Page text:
'The Avengers' works for critics, fans
It is rare when a superhero film can appeal to critics and comic-book fans alike, but The Avengers finds a way to do it.
By Noel Manning
Some films transcend genre and are true art. Yet others take audiences into different worlds allowing an opportunity for escape, entertainment and simple enjoyment. In some ways, Marvel’s The Avengers marries those two concepts.
When Christopher Nolan reignited the Batman franchise (Batman Begins, The Dark Knight) several years ago, audiences witnessed high art on film in the superhero genre. While The Avengers doesn’t quite measure up to that from purely critical standards, it is one of the most entertaining films I’ve ever watched in a theatre.
The plotline itself for The Avengers is nothing new (and the weakest part of this film). A power-hungry tyrant intent of world domination finds an all-to-willing army to do his bidding. Faced with the possibility of living in complete slavery -- or global genocide -- an unlikely alliance of resistance fighters is formed to take on the challenge of saving humanity from this overwhelming foe. The battles are fought, by the way, by creatures with superhuman abilities, but that’s a given.
With Academy Award caliber talent (four Oscar nominees in all) uniting on screen, one might expect egos to take over and bring about disastrous results, but that is not the case here. The Avengers is a pretty incredible ensemble effort, and the chemistry is brilliant. I applaud Director Joss Whedon for that.
Photo courtesy Marvel/Disney
Whedon has long been a fan of The Avengers (and superheroes in general) so when offered the chance to work with Zak Penn on the screenplay, it was a no-brainer. Whedon previously wrote storylines for The Astonishing X-Men comic books, so he had a feel for the genre. When given the Hulk-sized prospect of directing this project, Whedon couldn’t resist.
It was a bit of a gamble on Disney’s part to allow someone with very little feature-film directing experience (only one prior film) to helm a summer tent-pole film, but Whedon became a master and has secured his place in superhero history.
Whedon is also no stranger to writing about dysfunctional families and unlikely alliances. Independently, his characters battle internal demons, shortcomings, faults and unique idiosyncrasies. But when these individuals are brought together on a quest for the greater good, self-interests take a back seat.
Any fan of Whedon will recognize these same themes in his previous television works (Buffy the Vampire Slayer and Firefly). While this concept of selflessness becomes evident over the course of The Avengers, it is the word sacrifice that rings loud and clear by the film’s final frame. And I must say, it is a willing sacrifice from a most unexpected character.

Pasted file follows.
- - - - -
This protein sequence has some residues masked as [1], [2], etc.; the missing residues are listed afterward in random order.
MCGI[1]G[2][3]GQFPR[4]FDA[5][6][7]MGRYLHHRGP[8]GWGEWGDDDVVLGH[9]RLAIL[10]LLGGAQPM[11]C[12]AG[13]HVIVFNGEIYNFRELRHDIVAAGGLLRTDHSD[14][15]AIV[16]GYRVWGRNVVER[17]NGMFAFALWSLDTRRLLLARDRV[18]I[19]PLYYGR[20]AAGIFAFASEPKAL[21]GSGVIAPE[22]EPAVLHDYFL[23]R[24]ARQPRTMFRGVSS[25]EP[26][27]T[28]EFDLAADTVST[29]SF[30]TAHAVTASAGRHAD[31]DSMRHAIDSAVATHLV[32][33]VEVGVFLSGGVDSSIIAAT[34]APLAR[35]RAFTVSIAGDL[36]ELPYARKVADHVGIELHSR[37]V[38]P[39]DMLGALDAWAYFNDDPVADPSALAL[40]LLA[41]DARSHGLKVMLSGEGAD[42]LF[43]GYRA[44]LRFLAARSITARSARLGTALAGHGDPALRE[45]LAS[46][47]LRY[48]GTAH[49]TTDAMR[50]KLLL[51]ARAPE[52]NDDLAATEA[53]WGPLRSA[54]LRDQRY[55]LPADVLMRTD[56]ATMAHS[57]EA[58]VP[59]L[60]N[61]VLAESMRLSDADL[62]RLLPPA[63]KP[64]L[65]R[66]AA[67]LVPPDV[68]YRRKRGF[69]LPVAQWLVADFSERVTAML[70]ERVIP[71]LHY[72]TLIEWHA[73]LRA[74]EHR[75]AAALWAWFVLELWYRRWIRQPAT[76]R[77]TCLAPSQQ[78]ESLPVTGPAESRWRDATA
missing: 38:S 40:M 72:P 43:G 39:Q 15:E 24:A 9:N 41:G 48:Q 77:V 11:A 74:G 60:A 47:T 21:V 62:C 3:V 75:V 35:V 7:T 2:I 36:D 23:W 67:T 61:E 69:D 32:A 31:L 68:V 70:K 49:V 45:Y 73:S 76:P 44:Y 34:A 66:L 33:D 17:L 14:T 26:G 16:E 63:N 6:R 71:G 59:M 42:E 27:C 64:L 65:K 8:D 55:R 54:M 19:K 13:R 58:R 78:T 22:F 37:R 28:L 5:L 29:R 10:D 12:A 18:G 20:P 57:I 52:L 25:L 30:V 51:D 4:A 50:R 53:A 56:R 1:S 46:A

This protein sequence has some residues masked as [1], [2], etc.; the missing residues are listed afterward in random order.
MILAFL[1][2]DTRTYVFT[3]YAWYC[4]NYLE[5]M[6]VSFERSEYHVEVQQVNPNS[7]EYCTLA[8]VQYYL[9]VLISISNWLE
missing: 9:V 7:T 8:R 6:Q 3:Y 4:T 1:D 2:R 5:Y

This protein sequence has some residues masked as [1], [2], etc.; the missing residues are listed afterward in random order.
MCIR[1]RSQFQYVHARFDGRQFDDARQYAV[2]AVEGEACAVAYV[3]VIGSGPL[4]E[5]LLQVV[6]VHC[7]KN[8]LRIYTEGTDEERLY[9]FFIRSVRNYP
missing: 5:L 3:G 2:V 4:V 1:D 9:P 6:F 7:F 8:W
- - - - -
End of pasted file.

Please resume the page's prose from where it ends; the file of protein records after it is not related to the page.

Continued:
The Avengers is amazing on multiple levels. The cinematography, music, witty dialogue, action and special effects all work together to create an unforgettable experience. This action-adventure also offers heavy doses of humor throughout, with one scene reflecting classic Looney Tunes animation.
The Avengers is 50 years in the making and in many ways a sequel to a film franchise that is already alive and well. For the past several years, this story has been foreshadowed on film (Ironman 1 & 2, The Incredible Hulk, Thor and Captain America), and with the financial success of The Avengers expected to reach over a billion dollars, audiences can expect this franchise to last at least another five years.
Ironman 3 is in the works, as is Thor 2, Captain America 2, and The Avengers 2. And with the possibility of another Hulk film on the horizon, these characters are going to continue challenging the genre and the box office.
The film is rated PG-13 for action violence and intense sequences, so beware of that before taking small children. It was, however, a perfect daddy/son day out for my 12-year old and me. It you choose to take in this film, make sure you stay through the entire credits. You’ll get a couple of surprises worth hanging around for.
The Avengers gets a solid “A” on my report card and is well worth watching a multiple times. The only downside, the bar is now set pretty high for the rest of the summer box office. This film is about the ride, about bringing out the boy in the man, especially those of us who grew up reading comics.
OPINION: Views expressed in Baptist News Global columns and commentaries are solely those of the authors.